Colleges are even worse. Rutgers fired its male basketball coach after a video of him using homophobic taunts on players went viral, only to recruit anotherbullying varsity coach to head its tarnished athletics program. What happened at Penn State only proved that universities only care about abusive coaches if anyone finds out about it. Or not: Penn State women's basketball coach Rene Portland was able to continue in her job after it became known that she refused to allow out lesbian players on the team.
The media frenzy surrounding Collins's coming out provided Robert McGarry with a teachable moment. For McGarry, who heads GLSEN's sports initiative, Changing the Game, "The greater impact is for coaches to realize there are LGBT athletes on their teams, and talented ones. It's a wake-up call for coaches that they have to be working toward issues of inclusion and respect."
Out gay coaches could help show the way—if they weren't so afraid of losing their jobs. Way too many parents, school boards, and administrators still fear blowback from the stereotype of the predatory coach, a staple of dramas like Personal Best, the 1982 movie in which a lesbian coach seduces a track star and fumes when she drops her for a guy, and sometimes in real life by scumbags like Penn State's Jerry Sandusky.
One closeted coach in a suburban New York high school used Collins's coming out as an opportunity for his players to express their own reactions to the idea of an out gay teammate. Two of them readily admitted their discomfort with sharing a locker room, which only reinforced the fear for this coach (who asked to remain anonymous). The problem, he notes, begins at home. "These kids aren't ready to think on their own yet," he tells me. "If they're in a home that isn't accepting, most kids will go with what they're told."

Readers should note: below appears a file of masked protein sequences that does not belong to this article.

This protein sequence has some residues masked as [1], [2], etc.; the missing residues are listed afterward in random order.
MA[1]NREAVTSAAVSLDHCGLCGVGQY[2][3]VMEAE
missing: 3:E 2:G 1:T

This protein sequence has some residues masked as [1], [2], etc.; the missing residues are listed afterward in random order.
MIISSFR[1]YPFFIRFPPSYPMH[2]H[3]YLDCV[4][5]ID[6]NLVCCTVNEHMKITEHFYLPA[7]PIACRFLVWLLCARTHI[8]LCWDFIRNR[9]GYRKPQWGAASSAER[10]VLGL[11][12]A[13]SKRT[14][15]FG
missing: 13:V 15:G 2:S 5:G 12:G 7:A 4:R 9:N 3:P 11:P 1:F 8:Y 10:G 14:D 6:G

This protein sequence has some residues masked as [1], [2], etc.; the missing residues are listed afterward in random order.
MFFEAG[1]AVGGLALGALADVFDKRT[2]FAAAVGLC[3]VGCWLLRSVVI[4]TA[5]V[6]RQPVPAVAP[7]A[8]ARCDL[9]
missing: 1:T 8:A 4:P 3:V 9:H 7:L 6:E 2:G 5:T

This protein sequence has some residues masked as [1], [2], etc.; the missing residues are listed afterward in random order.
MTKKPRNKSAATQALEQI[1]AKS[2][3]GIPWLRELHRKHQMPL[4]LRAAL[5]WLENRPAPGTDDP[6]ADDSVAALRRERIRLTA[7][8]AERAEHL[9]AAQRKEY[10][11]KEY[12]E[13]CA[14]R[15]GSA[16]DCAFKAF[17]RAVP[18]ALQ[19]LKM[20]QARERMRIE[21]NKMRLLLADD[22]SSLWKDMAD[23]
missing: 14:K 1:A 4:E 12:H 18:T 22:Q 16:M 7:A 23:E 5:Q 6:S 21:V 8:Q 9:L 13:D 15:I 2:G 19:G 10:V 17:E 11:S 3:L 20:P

A handful of organizations like GO! Athletes, You Belong, and Changing the Game have been educating coaches to change the culture on the high school level. But private organizations with limited funds can only do so much. In severely underfunded public schools, such training is not just a low priority—it's a nonstarter. Griffin believes that it's beyond time for the pro teams, which all have community service wings, to add their star power to the effort. The NBA has taken the first step by agreeing to provide clinicians, athletes, and jersey giveaways to You Belong Initiative's first LGBT youth basketball camp, to be held in Chicago next month.
Pro sports have long defined the essence of masculinity in American culture. The super-macho players have epitomized what it is to be a "real man." Now they're leading the way in a redefinition of sports that doesn't bash gays, but welcomes them. But with the pro leagues openly accepting LGBT players, isn't it time that our educational institutions realize the key role they've been playing in fostering homophobia? Until they make genuine inclusion a top priority, they'll continue to teach jocks that, when it comes to sports, gay is definitely not OK. ❤